BOARDWALK EMPIRE Recap: “The Ivory Tower”

by     Posted 3 years, 339 days ago

The second episode of the best new series on television didn’t have all that much action or violence, but plenty still happened in the wake of Jimmy Darmody’s (Michael Pitt) scheme to steal Nucky Thompson’s (Steve Buscemi) shipment of liquor to Arnold Rothstein (Michael Stuhlbarg) as well as the murder of Big Jim Colosimo in Chicago. This episode specifically functions as a small move in the big game of chess that is the story of Boardwalk Empire. In the big picture, the episode is one big setup for an impending storm in the crime world. That’s not to say this episode is uneventful, but it’s certainly the beginning of something bigger. Hit the jump for details.

Agent Nelson Van Alden (Michael Shannon) is already sniffing around the offices of Nucky inquiring into the bloodbath resulting from the liquor heist in the woods. After some polite and snidely playful banter, Van Alden can only continue his investigation elsewhere, but that’s too close for comfort. With no other choice, Nucky decides to fire Jimmy while also making him pay another $3,000 for his little scheme that resulted in four deaths (or is it five?). As he so eloquently puts it, “You wanna be a gangster in my town, then you’ll pay me for the privilege.” Van Alden knows this business style all too well as he’s figured out that nearly every business, public employee and citizen of Boardwalk Empire is in Nucky’s pocket and there’s not one bit of profit where a percentage doesn’t go to Nucky. The prohibition agent has decided Nucky Thompson is “the bigger fish” and no longer has his sights set on Rothstein.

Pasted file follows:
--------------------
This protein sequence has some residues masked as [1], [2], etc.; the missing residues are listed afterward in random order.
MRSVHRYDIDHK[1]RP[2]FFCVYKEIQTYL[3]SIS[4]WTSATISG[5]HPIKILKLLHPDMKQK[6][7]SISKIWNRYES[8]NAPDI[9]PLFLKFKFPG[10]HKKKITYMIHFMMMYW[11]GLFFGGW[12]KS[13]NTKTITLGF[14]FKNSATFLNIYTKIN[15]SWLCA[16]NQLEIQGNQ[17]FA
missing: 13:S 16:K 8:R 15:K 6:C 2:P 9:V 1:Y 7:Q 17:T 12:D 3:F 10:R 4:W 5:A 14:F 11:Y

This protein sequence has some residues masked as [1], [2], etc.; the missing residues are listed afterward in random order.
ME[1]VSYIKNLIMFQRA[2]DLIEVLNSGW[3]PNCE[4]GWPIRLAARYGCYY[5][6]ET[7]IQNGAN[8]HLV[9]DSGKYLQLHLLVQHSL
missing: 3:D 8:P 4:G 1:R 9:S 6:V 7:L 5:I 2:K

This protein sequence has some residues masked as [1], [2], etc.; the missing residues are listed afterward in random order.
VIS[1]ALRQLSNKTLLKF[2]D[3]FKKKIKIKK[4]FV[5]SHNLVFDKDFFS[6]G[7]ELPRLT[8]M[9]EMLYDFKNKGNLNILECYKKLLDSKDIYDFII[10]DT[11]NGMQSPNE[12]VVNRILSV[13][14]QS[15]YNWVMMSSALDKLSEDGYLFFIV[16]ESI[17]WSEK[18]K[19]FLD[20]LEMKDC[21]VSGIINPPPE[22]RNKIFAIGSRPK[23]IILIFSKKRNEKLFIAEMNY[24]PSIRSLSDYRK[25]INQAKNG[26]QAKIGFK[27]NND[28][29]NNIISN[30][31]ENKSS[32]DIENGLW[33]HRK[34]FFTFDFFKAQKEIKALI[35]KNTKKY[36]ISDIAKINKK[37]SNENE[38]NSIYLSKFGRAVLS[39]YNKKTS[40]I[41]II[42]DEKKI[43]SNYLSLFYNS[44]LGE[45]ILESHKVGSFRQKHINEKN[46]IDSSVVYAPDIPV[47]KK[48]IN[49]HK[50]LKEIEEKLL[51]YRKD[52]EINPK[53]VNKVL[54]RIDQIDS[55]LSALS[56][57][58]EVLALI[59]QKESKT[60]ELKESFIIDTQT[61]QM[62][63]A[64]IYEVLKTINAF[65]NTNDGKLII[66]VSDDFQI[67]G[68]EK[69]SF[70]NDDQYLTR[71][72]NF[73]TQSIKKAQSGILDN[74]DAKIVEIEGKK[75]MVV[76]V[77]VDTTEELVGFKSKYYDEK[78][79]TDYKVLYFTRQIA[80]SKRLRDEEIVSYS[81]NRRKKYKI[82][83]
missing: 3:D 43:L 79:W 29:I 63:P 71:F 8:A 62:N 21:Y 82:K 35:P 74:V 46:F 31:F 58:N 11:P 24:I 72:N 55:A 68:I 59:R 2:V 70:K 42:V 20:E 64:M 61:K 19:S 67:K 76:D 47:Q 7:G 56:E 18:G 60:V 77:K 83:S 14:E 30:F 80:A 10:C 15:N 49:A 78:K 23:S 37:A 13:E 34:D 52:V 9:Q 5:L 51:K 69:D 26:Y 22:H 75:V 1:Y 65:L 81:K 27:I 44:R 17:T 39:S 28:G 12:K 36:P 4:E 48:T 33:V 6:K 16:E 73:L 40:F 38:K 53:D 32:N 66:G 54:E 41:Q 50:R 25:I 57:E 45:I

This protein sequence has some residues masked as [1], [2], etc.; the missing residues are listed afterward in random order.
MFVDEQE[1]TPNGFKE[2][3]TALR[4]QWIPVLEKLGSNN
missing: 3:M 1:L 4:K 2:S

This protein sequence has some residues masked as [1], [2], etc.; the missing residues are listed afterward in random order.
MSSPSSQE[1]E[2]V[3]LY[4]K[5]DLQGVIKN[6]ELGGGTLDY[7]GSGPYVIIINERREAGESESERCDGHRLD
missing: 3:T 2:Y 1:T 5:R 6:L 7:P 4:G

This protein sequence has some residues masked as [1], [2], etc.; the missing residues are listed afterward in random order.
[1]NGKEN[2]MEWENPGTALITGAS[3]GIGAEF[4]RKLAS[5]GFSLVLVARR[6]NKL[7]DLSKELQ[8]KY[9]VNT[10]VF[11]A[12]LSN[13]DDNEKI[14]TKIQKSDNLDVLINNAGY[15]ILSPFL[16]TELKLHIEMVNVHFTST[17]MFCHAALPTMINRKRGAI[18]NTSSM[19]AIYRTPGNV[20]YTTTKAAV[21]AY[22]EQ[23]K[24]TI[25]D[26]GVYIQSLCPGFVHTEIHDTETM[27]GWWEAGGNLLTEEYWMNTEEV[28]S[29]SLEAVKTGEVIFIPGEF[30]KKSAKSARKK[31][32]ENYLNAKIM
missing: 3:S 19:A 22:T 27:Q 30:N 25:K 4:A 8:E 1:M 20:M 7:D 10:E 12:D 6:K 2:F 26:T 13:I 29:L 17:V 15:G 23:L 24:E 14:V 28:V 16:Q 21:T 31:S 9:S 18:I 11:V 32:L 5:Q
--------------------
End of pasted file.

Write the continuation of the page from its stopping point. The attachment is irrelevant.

Though they’re opposing forces, in this episode we find out that they may not be so different behind their masks. While Nucky has longing glances into open space or at a picture of his deceased wife, it seems Van Alden has lost someone very dear to him as well. In writing a postcard to his wife (in the most formal of tones), he finishes by taking out some sort of ribbon hidden in his desk drawer, wrapping it around his head and with one great breath, taking in as much of its scent as he can. Has Van Alden previously lost a daughter or is this simply his wife’s hair ribbon? The moment certainly has the feel of tragic memory.

In a moment equally as impacting as this, a monologue from Rothstein (delivered to Colosimo’s assassin Frankie Yale) can be counted amongst the great threatening anecdotes from underground crime. To make a long story short, Rothstein turned a street performer’s trick of swallowing billiard balls into his death as he requested that he take the cue ball down his throat this time. The cue ball being 1/16th of an inch bigger than the rest, the man choked to death. Rothstein adds very calmly, “The moral of this story is that if I cause a stranger to choke to death for my own amusement, what do you think I’ll do to you if you don’t tell me who ordered you to kill Colosimo.” You know the shit’s going to hit the fan when later Nucky threatens Rothstein’s inquisition on his lost shipment of goods, “You wanna know how I do business? Show your face again in Atlantic City.”